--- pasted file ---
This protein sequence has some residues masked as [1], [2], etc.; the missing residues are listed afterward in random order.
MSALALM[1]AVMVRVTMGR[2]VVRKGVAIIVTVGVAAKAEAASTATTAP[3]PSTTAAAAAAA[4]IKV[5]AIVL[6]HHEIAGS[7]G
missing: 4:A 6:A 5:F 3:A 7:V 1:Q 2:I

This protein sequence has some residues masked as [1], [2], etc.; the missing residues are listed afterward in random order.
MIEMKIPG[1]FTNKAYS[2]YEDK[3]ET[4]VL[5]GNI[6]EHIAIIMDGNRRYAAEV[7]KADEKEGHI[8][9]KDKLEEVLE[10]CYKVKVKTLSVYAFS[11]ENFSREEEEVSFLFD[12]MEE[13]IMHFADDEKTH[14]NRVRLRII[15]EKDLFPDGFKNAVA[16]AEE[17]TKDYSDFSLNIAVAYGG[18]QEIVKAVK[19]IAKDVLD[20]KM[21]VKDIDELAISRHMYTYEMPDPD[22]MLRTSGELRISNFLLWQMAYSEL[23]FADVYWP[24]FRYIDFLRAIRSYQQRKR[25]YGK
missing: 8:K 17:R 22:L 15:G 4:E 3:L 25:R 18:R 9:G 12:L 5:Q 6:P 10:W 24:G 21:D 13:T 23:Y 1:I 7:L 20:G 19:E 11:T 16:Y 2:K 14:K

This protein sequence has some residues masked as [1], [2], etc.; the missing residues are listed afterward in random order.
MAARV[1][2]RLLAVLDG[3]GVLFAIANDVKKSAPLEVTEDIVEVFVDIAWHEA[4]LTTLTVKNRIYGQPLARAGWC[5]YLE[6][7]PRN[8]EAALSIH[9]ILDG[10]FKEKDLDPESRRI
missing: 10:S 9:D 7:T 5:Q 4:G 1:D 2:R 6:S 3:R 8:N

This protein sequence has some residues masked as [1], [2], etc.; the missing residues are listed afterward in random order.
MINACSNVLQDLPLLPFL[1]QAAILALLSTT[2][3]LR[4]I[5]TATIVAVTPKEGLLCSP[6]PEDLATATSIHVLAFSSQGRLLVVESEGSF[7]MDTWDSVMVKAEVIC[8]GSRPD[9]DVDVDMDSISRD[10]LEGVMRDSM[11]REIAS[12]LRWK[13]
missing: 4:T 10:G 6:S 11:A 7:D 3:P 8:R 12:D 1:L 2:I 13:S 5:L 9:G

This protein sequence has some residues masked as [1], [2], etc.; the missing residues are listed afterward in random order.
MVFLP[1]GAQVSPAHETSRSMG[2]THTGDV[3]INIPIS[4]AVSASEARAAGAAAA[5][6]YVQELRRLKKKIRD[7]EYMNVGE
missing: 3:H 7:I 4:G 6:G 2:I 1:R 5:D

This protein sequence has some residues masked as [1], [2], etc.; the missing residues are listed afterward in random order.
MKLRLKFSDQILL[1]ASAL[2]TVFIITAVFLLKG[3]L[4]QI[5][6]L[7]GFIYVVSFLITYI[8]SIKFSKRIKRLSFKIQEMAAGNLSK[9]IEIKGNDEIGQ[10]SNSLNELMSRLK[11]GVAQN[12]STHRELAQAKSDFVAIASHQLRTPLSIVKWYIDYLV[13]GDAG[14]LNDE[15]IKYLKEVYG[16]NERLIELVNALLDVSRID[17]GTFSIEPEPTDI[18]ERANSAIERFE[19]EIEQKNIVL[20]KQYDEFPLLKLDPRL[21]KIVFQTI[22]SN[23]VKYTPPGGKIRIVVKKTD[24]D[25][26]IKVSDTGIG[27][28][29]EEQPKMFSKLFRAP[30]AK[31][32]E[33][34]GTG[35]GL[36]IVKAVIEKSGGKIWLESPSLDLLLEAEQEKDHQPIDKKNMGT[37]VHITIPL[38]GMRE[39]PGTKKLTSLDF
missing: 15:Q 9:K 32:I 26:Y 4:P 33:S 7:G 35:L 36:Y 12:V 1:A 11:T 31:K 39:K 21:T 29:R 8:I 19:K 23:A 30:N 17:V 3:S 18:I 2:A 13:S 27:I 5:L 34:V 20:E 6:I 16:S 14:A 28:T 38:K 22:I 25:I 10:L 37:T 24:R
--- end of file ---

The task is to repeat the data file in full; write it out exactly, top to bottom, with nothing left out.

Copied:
This protein sequence has some residues masked as [1], [2], etc.; the missing residues are listed afterward in random order.
MSALALM[1]AVMVRVTMGR[2]VVRKGVAIIVTVGVAAKAEAASTATTAP[3]PSTTAAAAAAA[4]IKV[5]AIVL[6]HHEIAGS[7]G
missing: 4:A 6:A 5:F 3:A 7:V 1:Q 2:I

This protein sequence has some residues masked as [1], [2], etc.; the missing residues are listed afterward in random order.
MIEMKIPG[1]FTNKAYS[2]YEDK[3]ET[4]VL[5]GNI[6]EHIAIIMDGNRRYAAEV[7]KADEKEGHI[8][9]KDKLEEVLE[10]CYKVKVKTLSVYAFS[11]ENFSREEEEVSFLFD[12]MEE[13]IMHFADDEKTH[14]NRVRLRII[15]EKDLFPDGFKNAVA[16]AEE[17]TKDYSDFSLNIAVAYGG[18]QEIVKAVK[19]IAKDVLD[20]KM[21]VKDIDELAISRHMYTYEMPDPD[22]MLRTSGELRISNFLLWQMAYSEL[23]FADVYWP[24]FRYIDFLRAIRSYQQRKR[25]YGK
missing: 8:K 17:R 22:L 15:G 4:E 3:L 25:R 18:R 9:G 12:L 5:Q 6:P 10:W 24:G 21:D 13:T 23:Y 1:I 7:L 20:G 19:E 11:T 16:Y 2:K 14:K

This protein sequence has some residues masked as [1], [2], etc.; the missing residues are listed afterward in random order.
MAARV[1][2]RLLAVLDG[3]GVLFAIANDVKKSAPLEVTEDIVEVFVDIAWHEA[4]LTTLTVKNRIYGQPLARAGWC[5]YLE[6][7]PRN[8]EAALSIH[9]ILDG[10]FKEKDLDPESRRI
missing: 10:S 9:D 7:T 5:Q 4:G 1:D 2:R 6:S 3:R 8:N

This protein sequence has some residues masked as [1], [2], etc.; the missing residues are listed afterward in random order.
MINACSNVLQDLPLLPFL[1]QAAILALLSTT[2][3]LR[4]I[5]TATIVAVTPKEGLLCSP[6]PEDLATATSIHVLAFSSQGRLLVVESEGSF[7]MDTWDSVMVKAEVIC[8]GSRPD[9]DVDVDMDSISRD[10]LEGVMRDSM[11]REIAS[12]LRWK[13]
missing: 4:T 10:G 6:S 11:A 7:D 3:P 8:R 12:D 1:L 2:I 13:S 5:L 9:G

This protein sequence has some residues masked as [1], [2], etc.; the missing residues are listed afterward in random order.
MVFLP[1]GAQVSPAHETSRSMG[2]THTGDV[3]INIPIS[4]AVSASEARAAGAAAA[5][6]YVQELRRLKKKIRD[7]EYMNVGE
missing: 3:H 7:I 4:G 6:G 2:I 1:R 5:D

This protein sequence has some residues masked as [1], [2], etc.; the missing residues are listed afterward in random order.
MKLRLKFSDQILL[1]ASAL[2]TVFIITAVFLLKG[3]L[4]QI[5][6]L[7]GFIYVVSFLITYI[8]SIKFSKRIKRLSFKIQEMAAGNLSK[9]IEIKGNDEIGQ[10]SNSLNELMSRLK[11]GVAQN[12]STHRELAQAKSDFVAIASHQLRTPLSIVKWYIDYLV[13]GDAG[14]LNDE[15]IKYLKEVYG[16]NERLIELVNALLDVSRID[17]GTFSIEPEPTDI[18]ERANSAIERFE[19]EIEQKNIVL[20]KQYDEFPLLKLDPRL[21]KIVFQTI[22]SN[23]VKYTPPGGKIRIVVKKTD[24]D[25][26]IKVSDTGIG[27][28][29]EEQPKMFSKLFRAP[30]AK[31][32]E[33][34]GTG[35]GL[36]IVKAVIEKSGGKIWLESPSLDLLLEAEQEKDHQPIDKKNMGT[37]VHITIPL[38]GMRE[39]PGTKKLTSLDF
missing: 15:Q 9:K 32:I 26:Y 4:P 33:S 7:G 35:L 36:Y 12:V 1:A 11:T 31:K 39:K 21:T 29:R 8:I 19:K 23:A 30:N 17:V 3:S 18:I 2:A 13:S 27:I 5:L 34:V 20:E 6:I 16:S 14:A 28:T 38:K 22:I 25:I 10:L 37:T 24:R